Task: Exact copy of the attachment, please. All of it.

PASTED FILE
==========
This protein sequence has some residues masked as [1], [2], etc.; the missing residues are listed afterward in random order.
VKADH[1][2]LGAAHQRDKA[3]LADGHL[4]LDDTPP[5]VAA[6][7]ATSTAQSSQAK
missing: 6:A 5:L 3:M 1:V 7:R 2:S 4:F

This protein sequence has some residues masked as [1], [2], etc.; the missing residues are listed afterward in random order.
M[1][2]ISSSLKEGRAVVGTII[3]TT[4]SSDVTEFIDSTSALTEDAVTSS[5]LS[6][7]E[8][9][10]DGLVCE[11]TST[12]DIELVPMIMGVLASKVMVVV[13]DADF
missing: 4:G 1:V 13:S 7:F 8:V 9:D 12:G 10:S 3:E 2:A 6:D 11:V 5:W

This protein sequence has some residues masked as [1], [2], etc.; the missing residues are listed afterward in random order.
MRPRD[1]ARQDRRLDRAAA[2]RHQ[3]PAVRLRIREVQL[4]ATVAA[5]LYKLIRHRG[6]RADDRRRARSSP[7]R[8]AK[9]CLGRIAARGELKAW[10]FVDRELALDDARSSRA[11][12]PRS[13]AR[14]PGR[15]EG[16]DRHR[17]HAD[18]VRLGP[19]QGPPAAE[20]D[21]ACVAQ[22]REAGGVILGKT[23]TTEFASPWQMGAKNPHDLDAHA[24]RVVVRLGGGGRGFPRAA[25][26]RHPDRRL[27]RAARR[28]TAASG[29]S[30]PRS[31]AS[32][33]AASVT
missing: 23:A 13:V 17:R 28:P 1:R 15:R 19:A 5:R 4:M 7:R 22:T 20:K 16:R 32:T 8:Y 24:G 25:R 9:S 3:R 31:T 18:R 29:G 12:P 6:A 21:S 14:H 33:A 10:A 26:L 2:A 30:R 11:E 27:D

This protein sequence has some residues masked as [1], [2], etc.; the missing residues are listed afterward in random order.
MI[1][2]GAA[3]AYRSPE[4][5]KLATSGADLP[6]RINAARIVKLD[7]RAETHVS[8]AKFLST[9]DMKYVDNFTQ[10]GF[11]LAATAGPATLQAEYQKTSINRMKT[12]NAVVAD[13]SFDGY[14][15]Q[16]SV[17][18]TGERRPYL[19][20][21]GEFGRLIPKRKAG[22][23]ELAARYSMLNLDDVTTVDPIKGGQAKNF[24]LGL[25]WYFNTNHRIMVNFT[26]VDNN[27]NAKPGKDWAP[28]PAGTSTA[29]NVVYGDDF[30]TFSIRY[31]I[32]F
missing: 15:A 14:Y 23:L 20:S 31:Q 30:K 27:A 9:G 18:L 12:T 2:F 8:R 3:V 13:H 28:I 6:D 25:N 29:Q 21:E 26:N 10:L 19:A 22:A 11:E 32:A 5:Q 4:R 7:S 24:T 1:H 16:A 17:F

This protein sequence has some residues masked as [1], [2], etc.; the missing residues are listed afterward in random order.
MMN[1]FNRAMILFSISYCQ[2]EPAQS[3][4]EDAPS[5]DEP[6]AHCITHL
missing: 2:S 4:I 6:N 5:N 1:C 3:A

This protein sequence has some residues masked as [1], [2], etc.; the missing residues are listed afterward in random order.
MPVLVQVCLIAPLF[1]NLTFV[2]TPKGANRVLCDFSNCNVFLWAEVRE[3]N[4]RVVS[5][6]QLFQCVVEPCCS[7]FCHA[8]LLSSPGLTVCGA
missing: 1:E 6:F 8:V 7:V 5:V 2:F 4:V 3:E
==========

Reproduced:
This protein sequence has some residues masked as [1], [2], etc.; the missing residues are listed afterward in random order.
VKADH[1][2]LGAAHQRDKA[3]LADGHL[4]LDDTPP[5]VAA[6][7]ATSTAQSSQAK
missing: 6:A 5:L 3:M 1:V 7:R 2:S 4:F

This protein sequence has some residues masked as [1], [2], etc.; the missing residues are listed afterward in random order.
M[1][2]ISSSLKEGRAVVGTII[3]TT[4]SSDVTEFIDSTSALTEDAVTSS[5]LS[6][7]E[8][9][10]DGLVCE[11]TST[12]DIELVPMIMGVLASKVMVVV[13]DADF
missing: 4:G 1:V 13:S 7:F 8:V 9:D 12:G 10:S 3:E 2:A 6:D 11:V 5:W

This protein sequence has some residues masked as [1], [2], etc.; the missing residues are listed afterward in random order.
MRPRD[1]ARQDRRLDRAAA[2]RHQ[3]PAVRLRIREVQL[4]ATVAA[5]LYKLIRHRG[6]RADDRRRARSSP[7]R[8]AK[9]CLGRIAARGELKAW[10]FVDRELALDDARSSRA[11][12]PRS[13]AR[14]PGR[15]EG[16]DRHR[17]HAD[18]VRLGP[19]QGPPAAE[20]D[21]ACVAQ[22]REAGGVILGKT[23]TTEFASPWQMGAKNPHDLDAHA[24]RVVVRLGGGGRGFPRAA[25][26]RHPDRRL[27]RAARR[28]TAASG[29]S[30]PRS[31]AS[32][33]AASVT
missing: 23:A 13:V 17:R 28:P 1:R 15:R 19:A 5:R 4:M 7:R 22:T 20:K 16:R 32:T 8:Y 24:G 25:R 9:S 3:R 31:T 18:R 29:G 12:P 6:A 21:S 14:H 33:A 10:A 26:L 2:A 30:R 11:E 27:D

This protein sequence has some residues masked as [1], [2], etc.; the missing residues are listed afterward in random order.
MI[1][2]GAA[3]AYRSPE[4][5]KLATSGADLP[6]RINAARIVKLD[7]RAETHVS[8]AKFLST[9]DMKYVDNFTQ[10]GF[11]LAATAGPATLQAEYQKTSINRMKT[12]NAVVAD[13]SFDGY[14][15]Q[16]SV[17][18]TGERRPYL[19][20][21]GEFGRLIPKRKAG[22][23]ELAARYSMLNLDDVTTVDPIKGGQAKNF[24]LGL[25]WYFNTNHRIMVNFT[26]VDNN[27]NAKPGKDWAP[28]PAGTSTA[29]NVVYGDDF[30]TFSIRY[31]I[32]F
missing: 15:A 14:Y 23:L 20:S 31:Q 30:K 27:A 9:G 18:L 12:T 2:F 8:R 3:V 13:H 28:I 6:D 25:N 29:Q 21:E 26:N 10:L 19:A 22:A 11:E 32:A 5:Q 4:R 7:S 24:T 1:H 16:A 17:F

This protein sequence has some residues masked as [1], [2], etc.; the missing residues are listed afterward in random order.
MMN[1]FNRAMILFSISYCQ[2]EPAQS[3][4]EDAPS[5]DEP[6]AHCITHL
missing: 2:S 4:I 6:N 5:N 1:C 3:A

This protein sequence has some residues masked as [1], [2], etc.; the missing residues are listed afterward in random order.
MPVLVQVCLIAPLF[1]NLTFV[2]TPKGANRVLCDFSNCNVFLWAEVRE[3]N[4]RVVS[5][6]QLFQCVVEPCCS[7]FCHA[8]LLSSPGLTVCGA
missing: 1:E 6:F 8:V 7:V 5:V 2:F 4:V 3:E